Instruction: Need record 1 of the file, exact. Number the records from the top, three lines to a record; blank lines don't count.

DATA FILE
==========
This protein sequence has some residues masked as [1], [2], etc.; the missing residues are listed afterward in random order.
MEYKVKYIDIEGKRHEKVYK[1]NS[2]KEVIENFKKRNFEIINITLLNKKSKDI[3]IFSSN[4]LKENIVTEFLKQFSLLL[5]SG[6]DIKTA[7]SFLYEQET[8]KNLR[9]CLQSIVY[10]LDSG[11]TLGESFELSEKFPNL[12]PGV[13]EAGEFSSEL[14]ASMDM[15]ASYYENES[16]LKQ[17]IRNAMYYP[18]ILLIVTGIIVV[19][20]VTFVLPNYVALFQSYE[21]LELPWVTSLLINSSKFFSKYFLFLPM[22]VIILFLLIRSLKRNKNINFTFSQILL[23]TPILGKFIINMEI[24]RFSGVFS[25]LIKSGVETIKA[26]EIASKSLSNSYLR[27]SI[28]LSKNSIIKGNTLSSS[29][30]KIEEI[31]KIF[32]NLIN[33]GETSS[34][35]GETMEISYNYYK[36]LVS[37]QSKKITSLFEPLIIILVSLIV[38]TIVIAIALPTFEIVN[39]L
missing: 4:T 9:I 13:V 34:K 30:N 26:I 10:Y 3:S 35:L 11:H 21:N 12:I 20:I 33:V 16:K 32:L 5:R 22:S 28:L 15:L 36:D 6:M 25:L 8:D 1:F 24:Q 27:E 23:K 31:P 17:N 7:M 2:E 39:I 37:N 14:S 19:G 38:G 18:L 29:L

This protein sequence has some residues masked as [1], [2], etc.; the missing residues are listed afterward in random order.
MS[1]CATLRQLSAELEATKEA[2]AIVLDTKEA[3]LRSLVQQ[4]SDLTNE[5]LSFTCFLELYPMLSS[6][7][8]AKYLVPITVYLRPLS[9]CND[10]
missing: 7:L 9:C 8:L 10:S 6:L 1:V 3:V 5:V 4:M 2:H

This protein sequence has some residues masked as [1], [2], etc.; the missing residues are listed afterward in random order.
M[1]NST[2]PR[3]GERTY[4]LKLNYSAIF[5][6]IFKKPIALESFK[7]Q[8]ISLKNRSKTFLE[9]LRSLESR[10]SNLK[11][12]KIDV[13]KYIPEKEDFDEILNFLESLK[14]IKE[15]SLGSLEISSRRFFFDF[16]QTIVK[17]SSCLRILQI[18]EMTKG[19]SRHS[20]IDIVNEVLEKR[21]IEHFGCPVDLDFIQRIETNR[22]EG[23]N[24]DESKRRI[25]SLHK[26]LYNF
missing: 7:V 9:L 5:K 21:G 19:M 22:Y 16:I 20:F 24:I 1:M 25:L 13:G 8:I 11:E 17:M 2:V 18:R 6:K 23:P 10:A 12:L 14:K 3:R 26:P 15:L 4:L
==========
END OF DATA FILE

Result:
This protein sequence has some residues masked as [1], [2], etc.; the missing residues are listed afterward in random order.
MEYKVKYIDIEGKRHEKVYK[1]NS[2]KEVIENFKKRNFEIINITLLNKKSKDI[3]IFSSN[4]LKENIVTEFLKQFSLLL[5]SG[6]DIKTA[7]SFLYEQET[8]KNLR[9]CLQSIVY[10]LDSG[11]TLGESFELSEKFPNL[12]PGV[13]EAGEFSSEL[14]ASMDM[15]ASYYENES[16]LKQ[17]IRNAMYYP[18]ILLIVTGIIVV[19][20]VTFVLPNYVALFQSYE[21]LELPWVTSLLINSSKFFSKYFLFLPM[22]VIILFLLIRSLKRNKNINFTFSQILL[23]TPILGKFIINMEI[24]RFSGVFS[25]LIKSGVETIKA[26]EIASKSLSNSYLR[27]SI[28]LSKNSIIKGNTLSSS[29][30]KIEEI[31]KIF[32]NLIN[33]GETSS[34][35]GETMEISYNYYK[36]LVS[37]QSKKITSLFEPLIIILVSLIV[38]TIVIAIALPTFEIVN[39]L
missing: 4:T 9:I 13:V 34:K 30:N 26:I 10:Y 3:S 35:L 11:H 21:N 12:I 20:I 33:V 16:K 32:L 5:R 22:S 28:L 15:L 36:D 6:M 25:L 8:D 1:F 24:Q 27:E 23:K 31:P 17:N 7:M 2:E 39:I 37:N 14:S 19:G 38:G 18:L 29:L